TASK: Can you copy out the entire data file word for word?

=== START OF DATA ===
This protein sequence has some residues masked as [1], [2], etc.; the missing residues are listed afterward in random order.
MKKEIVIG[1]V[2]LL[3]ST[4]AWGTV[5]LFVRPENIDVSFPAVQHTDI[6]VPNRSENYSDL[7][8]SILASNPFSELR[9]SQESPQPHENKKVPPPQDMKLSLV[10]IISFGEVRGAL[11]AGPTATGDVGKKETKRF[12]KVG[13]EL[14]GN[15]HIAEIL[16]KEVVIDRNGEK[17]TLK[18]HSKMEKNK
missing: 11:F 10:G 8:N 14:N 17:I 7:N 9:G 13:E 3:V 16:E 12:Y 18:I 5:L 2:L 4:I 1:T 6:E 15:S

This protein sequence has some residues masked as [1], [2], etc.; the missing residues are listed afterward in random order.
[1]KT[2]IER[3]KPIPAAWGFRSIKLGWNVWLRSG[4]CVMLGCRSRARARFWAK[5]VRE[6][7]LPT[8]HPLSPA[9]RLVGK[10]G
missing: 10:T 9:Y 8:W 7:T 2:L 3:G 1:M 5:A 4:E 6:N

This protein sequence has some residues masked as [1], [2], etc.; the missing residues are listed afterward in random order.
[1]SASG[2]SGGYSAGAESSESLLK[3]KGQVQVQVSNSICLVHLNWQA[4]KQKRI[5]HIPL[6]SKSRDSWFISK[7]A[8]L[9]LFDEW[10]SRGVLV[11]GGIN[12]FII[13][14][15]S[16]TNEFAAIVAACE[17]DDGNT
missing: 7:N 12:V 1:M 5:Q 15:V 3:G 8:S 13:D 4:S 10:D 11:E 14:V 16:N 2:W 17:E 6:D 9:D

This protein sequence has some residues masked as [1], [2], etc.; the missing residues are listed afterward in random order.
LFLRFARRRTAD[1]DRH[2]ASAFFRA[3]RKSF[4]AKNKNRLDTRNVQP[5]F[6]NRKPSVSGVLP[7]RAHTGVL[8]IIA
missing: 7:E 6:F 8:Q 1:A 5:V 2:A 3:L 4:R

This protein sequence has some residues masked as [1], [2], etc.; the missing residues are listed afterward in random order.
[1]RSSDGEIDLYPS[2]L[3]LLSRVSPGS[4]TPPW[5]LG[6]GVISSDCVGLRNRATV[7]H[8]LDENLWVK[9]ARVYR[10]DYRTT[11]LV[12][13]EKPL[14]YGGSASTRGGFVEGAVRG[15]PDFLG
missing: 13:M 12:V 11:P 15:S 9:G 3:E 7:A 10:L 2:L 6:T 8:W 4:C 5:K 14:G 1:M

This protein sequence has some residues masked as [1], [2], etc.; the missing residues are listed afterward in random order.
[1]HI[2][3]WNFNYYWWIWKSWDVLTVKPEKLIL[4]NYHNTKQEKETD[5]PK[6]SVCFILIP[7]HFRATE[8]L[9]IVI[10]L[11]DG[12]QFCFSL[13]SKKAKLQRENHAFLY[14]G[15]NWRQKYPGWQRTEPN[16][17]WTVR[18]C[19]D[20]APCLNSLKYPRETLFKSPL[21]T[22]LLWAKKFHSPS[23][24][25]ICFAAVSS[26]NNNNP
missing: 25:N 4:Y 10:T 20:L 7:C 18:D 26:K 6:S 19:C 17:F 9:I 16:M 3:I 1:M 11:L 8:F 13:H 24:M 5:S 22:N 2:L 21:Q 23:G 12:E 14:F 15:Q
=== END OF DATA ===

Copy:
This protein sequence has some residues masked as [1], [2], etc.; the missing residues are listed afterward in random order.
MKKEIVIG[1]V[2]LL[3]ST[4]AWGTV[5]LFVRPENIDVSFPAVQHTDI[6]VPNRSENYSDL[7][8]SILASNPFSELR[9]SQESPQPHENKKVPPPQDMKLSLV[10]IISFGEVRGAL[11]AGPTATGDVGKKETKRF[12]KVG[13]EL[14]GN[15]HIAEIL[16]KEVVIDRNGEK[17]TLK[18]HSKMEKNK
missing: 11:F 10:G 8:N 14:N 17:I 7:N 9:G 13:E 3:V 16:E 12:Y 18:I 5:L 2:L 4:I 1:T 6:E 15:S

This protein sequence has some residues masked as [1], [2], etc.; the missing residues are listed afterward in random order.
[1]KT[2]IER[3]KPIPAAWGFRSIKLGWNVWLRSG[4]CVMLGCRSRARARFWAK[5]VRE[6][7]LPT[8]HPLSPA[9]RLVGK[10]G
missing: 10:T 9:Y 8:W 7:T 2:L 3:G 1:M 5:A 4:E 6:N

This protein sequence has some residues masked as [1], [2], etc.; the missing residues are listed afterward in random order.
[1]SASG[2]SGGYSAGAESSESLLK[3]KGQVQVQVSNSICLVHLNWQA[4]KQKRI[5]HIPL[6]SKSRDSWFISK[7]A[8]L[9]LFDEW[10]SRGVLV[11]GGIN[12]FII[13][14][15]S[16]TNEFAAIVAACE[17]DDGNT
missing: 7:N 12:V 1:M 5:Q 15:V 3:G 8:S 13:D 4:S 10:D 11:E 14:V 16:N 2:W 17:E 6:D 9:D

This protein sequence has some residues masked as [1], [2], etc.; the missing residues are listed afterward in random order.
LFLRFARRRTAD[1]DRH[2]ASAFFRA[3]RKSF[4]AKNKNRLDTRNVQP[5]F[6]NRKPSVSGVLP[7]RAHTGVL[8]IIA
missing: 7:E 6:F 8:Q 1:A 5:V 2:A 3:L 4:R

This protein sequence has some residues masked as [1], [2], etc.; the missing residues are listed afterward in random order.
[1]RSSDGEIDLYPS[2]L[3]LLSRVSPGS[4]TPPW[5]LG[6]GVISSDCVGLRNRATV[7]H[8]LDENLWVK[9]ARVYR[10]DYRTT[11]LV[12][13]EKPL[14]YGGSASTRGGFVEGAVRG[15]PDFLG
missing: 13:M 12:V 11:P 15:S 9:G 3:E 7:A 10:L 2:L 6:T 8:W 4:C 5:K 14:G 1:M

This protein sequence has some residues masked as [1], [2], etc.; the missing residues are listed afterward in random order.
[1]HI[2][3]WNFNYYWWIWKSWDVLTVKPEKLIL[4]NYHNTKQEKETD[5]PK[6]SVCFILIP[7]HFRATE[8]L[9]IVI[10]L[11]DG[12]QFCFSL[13]SKKAKLQRENHAFLY[14]G[15]NWRQKYPGWQRTEPN[16][17]WTVR[18]C[19]D[20]APCLNSLKYPRETLFKSPL[21]T[22]LLWAKKFHSPS[23][24][25]ICFAAVSS[26]NNNNP
missing: 25:N 4:Y 10:T 20:L 7:C 18:D 26:K 6:S 19:C 17:F 9:I 16:M 3:I 1:M 11:L 8:F 13:H 24:M 5:S 22:N 2:L 21:Q 23:G 12:E 14:F 15:Q